So, jump forward in time to when Jimmy got shipwrecked. When he was found, the tribe who found him and the others immediately though they were ancestor spirits (ancestor spirits are white, or depicted as white in dance) who had come in from the Reef. All aboriginal tribes have what they call ‘skin groups’. Because they live in small groups of about 20, they intermarry a lot, and they knew they could inbreed to some extent, but knew they had to swap women out regularly with another tribe to avoid the genetic defects. These women were known as the transfer group. Transferring women was the single most cause of fighting and killing between them. You would approach another tribe and offer to exchange a group of women. If they were recalcitrant, you would invite them to special fighting areas where you would fight it out. The winner got new women, and the loser got the winners transfer group. Go figger!!

The tribe that found them knew they were not their ancestors, because they had wrong facial features. James was white with red hair and a long red beard … not one of them at all. So, they sent out message sticks (about 6″ long and 1/2″ thick with dots, swirls and lines on them) to tribes all over Northern Australia and as far south as Ne South Wales, letting tribes know that some spirits had come ashore from the submerged lands, and that they should send some emissaries to check them out and see if they belong to their tribe. Amazing stuff. No one claimed them so the local tribe, the Bindal adopted them. The captain and his wife didn’t survive long, and the other survivor a cabin boy took a fancy to a girl in a tribe from down near Bowen and headed out with them. He also didn’t survive long.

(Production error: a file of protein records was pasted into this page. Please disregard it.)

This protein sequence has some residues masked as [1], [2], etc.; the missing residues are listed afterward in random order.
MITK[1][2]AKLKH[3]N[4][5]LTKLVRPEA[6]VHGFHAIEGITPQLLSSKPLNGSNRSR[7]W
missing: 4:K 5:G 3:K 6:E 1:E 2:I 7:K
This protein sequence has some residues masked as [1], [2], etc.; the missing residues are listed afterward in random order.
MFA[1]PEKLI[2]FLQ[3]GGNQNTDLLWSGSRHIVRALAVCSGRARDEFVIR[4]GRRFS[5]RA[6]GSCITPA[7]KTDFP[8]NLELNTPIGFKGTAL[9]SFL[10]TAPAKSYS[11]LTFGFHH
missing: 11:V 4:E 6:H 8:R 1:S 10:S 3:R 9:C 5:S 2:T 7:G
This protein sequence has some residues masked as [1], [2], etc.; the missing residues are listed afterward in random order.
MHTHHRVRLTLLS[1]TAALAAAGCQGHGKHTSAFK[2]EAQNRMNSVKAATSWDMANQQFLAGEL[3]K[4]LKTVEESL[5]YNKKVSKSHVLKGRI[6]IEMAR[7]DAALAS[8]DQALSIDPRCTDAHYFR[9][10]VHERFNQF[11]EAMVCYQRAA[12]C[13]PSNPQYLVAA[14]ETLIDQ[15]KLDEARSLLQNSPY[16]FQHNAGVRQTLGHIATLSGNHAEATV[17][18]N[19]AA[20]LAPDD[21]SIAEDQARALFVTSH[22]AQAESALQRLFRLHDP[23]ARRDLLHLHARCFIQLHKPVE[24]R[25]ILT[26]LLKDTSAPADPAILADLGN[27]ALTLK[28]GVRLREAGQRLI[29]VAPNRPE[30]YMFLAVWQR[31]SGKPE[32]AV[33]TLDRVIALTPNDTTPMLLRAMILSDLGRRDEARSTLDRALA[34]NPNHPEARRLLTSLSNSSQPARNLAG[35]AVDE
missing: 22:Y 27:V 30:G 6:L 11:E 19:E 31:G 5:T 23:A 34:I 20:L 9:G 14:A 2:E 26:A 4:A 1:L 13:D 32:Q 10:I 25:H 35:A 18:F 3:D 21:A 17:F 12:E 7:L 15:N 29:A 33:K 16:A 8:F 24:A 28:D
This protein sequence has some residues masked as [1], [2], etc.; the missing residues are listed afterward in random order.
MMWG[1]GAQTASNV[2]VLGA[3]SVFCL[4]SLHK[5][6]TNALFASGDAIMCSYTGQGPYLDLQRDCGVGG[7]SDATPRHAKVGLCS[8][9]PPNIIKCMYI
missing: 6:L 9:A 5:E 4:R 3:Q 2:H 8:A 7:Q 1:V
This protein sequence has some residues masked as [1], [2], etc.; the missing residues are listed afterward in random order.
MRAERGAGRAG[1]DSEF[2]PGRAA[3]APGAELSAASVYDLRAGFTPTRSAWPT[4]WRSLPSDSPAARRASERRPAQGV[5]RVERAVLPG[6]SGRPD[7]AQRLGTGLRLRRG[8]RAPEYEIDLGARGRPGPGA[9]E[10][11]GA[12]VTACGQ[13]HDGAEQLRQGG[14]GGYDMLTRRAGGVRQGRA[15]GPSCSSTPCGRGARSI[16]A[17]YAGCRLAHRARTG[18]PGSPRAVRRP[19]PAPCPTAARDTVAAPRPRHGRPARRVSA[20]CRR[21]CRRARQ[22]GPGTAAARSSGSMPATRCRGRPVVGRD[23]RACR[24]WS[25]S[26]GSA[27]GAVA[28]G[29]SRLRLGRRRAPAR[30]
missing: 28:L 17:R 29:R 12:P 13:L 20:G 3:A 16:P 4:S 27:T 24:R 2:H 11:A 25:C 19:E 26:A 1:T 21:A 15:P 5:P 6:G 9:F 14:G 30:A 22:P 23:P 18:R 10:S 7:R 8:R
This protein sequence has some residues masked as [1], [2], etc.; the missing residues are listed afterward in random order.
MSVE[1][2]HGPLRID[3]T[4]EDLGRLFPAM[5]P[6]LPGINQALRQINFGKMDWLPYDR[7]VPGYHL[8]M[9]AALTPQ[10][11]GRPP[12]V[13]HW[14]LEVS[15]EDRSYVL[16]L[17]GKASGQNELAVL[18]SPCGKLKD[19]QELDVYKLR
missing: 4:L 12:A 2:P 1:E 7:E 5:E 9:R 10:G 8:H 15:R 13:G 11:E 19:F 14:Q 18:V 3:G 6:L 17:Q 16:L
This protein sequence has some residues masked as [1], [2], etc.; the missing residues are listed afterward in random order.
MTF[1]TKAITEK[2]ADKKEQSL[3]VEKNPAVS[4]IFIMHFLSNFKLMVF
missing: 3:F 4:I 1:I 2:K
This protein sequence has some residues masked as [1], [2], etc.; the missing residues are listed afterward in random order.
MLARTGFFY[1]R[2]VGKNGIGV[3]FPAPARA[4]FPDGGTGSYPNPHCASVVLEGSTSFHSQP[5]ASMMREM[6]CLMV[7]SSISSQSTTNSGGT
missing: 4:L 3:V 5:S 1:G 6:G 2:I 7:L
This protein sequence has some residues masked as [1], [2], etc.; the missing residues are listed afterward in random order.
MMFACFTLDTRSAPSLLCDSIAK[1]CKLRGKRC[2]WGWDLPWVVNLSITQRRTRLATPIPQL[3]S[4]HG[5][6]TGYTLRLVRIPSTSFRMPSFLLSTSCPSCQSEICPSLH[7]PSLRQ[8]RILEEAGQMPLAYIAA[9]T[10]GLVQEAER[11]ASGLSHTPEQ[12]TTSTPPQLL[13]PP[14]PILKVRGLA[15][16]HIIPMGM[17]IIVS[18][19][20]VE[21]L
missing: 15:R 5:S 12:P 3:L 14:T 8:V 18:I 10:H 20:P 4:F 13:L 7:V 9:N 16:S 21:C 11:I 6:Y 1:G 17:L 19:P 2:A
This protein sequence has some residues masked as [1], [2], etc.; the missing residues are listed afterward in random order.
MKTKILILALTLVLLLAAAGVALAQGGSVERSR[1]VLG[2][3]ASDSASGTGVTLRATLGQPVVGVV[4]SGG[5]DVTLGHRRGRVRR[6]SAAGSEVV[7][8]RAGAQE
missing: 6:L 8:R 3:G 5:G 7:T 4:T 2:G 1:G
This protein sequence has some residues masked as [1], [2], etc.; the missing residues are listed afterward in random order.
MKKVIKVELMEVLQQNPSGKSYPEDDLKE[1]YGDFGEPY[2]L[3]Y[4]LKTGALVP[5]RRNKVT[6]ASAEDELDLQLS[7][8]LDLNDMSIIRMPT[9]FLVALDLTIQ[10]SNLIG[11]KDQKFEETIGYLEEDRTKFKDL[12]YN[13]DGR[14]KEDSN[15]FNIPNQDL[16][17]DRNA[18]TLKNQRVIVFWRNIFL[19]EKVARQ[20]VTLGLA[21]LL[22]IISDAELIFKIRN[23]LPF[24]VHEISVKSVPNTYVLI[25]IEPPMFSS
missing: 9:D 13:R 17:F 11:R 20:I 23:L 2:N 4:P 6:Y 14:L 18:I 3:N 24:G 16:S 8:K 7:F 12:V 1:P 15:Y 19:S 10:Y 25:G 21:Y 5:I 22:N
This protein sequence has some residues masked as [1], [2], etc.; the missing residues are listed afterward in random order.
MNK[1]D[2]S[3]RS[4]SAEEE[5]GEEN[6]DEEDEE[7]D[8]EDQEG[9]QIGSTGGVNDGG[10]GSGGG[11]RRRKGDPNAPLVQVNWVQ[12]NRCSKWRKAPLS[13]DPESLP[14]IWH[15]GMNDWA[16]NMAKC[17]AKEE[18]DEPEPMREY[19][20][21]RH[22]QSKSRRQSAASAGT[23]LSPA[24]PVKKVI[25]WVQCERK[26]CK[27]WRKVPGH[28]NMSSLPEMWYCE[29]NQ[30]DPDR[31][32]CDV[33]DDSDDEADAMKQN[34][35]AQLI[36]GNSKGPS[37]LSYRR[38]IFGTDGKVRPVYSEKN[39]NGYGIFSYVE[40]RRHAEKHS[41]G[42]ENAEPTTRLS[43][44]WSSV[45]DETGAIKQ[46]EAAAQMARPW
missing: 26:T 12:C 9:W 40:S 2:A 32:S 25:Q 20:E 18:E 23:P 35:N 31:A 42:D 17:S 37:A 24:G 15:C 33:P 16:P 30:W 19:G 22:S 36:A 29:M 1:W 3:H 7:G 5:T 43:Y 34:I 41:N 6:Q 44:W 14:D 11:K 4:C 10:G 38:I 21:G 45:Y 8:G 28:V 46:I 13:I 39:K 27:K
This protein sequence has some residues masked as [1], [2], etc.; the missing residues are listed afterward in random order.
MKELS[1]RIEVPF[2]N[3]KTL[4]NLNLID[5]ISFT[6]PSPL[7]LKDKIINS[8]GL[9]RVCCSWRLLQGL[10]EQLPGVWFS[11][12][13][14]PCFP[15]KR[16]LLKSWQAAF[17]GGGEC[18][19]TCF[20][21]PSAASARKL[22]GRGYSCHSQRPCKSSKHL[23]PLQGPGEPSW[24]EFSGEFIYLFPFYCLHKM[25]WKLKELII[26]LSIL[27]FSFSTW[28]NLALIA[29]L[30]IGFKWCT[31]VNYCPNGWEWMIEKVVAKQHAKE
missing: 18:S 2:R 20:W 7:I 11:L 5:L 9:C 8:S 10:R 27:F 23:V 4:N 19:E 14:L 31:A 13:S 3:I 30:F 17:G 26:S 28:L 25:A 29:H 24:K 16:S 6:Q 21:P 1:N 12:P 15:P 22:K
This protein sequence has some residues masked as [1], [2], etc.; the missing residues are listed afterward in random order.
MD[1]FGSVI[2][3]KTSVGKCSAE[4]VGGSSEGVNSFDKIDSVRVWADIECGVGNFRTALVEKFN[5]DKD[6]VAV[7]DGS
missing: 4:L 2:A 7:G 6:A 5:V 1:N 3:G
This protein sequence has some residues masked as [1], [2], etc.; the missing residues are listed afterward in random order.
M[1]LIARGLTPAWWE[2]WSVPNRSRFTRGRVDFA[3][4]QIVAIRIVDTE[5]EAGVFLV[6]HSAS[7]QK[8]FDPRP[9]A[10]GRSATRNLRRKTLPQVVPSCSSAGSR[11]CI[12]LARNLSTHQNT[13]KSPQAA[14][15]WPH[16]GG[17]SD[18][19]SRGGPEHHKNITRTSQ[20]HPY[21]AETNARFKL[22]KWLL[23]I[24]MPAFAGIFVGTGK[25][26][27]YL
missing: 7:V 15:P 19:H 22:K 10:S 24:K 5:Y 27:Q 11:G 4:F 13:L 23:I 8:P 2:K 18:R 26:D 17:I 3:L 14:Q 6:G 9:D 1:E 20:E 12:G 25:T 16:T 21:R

James was a smart person and learn’t the ways quickly, in exchange, he was able to use his seaman skills and show them how to make rope, string and fishing nets. Valuable skills to hunter, gatherers, To stay and be accepted into the tribe, he had to learn all the foods, medicines, hunting and cooking knowledge. Once he had done this, he was permitted to marry, which he did, and had several wives and some number of kids … number not specified.